When assembling, do you consider other iterations?  

The structure in these particular pieces is more defined and calculated that some of the works that use found and appropriated objects so the re-installation of them is more formulaic with what I would expect to be similar finished aesthetic. These parts in particular are designed to go together in a very specific way, and might not work if assembled incorrectly.

Christian Benefiel

What is it about the shape of the helix in “A Way Through or Around” that interested you?

It is based around the helical protein structure in viruses and how that is broken when the organism is dying. The pieces form a tight tubular pattern which form a tight structure while still together. They are presented at the moment of breakdown. I was inspired to build this reading about the natural antimicrobial properties of copper and the way in which it naturally and chemically dissolves this outer membrane exposing and draining the cells of other essential elements. There are numerous theories about how and why this happens, here is a brief Wikipedia page about it, but my favorite one is that the conductivity of copper and silver disrupts basic chemical processes at this level which can cause catastrophic failure in these organisms.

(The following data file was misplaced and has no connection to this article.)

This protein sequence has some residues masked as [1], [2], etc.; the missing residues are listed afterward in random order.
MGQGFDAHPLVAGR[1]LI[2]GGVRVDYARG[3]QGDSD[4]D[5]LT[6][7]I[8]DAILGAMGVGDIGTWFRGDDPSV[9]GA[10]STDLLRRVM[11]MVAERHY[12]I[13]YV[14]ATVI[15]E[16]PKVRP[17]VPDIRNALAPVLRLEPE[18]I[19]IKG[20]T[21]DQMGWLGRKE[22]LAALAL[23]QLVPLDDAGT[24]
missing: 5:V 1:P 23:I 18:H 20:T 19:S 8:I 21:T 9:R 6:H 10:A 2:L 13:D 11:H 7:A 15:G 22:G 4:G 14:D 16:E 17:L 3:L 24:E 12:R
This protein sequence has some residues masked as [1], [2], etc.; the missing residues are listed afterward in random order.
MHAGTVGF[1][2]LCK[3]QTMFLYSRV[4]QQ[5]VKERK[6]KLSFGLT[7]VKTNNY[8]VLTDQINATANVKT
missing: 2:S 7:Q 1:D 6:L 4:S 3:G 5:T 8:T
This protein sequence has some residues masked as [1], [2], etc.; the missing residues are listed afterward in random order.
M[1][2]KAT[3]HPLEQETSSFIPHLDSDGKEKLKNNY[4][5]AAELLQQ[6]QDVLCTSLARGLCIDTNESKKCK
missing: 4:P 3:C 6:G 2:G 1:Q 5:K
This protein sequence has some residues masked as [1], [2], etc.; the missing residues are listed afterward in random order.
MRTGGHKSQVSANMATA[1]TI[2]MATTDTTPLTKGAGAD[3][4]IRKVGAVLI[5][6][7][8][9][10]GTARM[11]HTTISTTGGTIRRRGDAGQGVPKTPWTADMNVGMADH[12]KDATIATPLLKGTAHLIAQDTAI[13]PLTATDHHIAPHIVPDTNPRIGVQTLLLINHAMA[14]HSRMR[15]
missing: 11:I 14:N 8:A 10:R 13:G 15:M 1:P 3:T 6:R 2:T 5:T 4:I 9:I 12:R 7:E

While a bit morbid, the science is fascinating, and the longevity of evidence is inspiring. I often look at my work as a type of photograph, a frozen moment where the collapse is imminent. It is a self reflective exercise in which I am forced to confront my own impermanence, which I find somehow more calming as in inevitability than a hypothetical.

This is the idea of the debate as a using elements inherent in opposition argument to undermine their perspective. The piece depicts the point where on element begins to fall apart and open up to scrutiny and disassembly.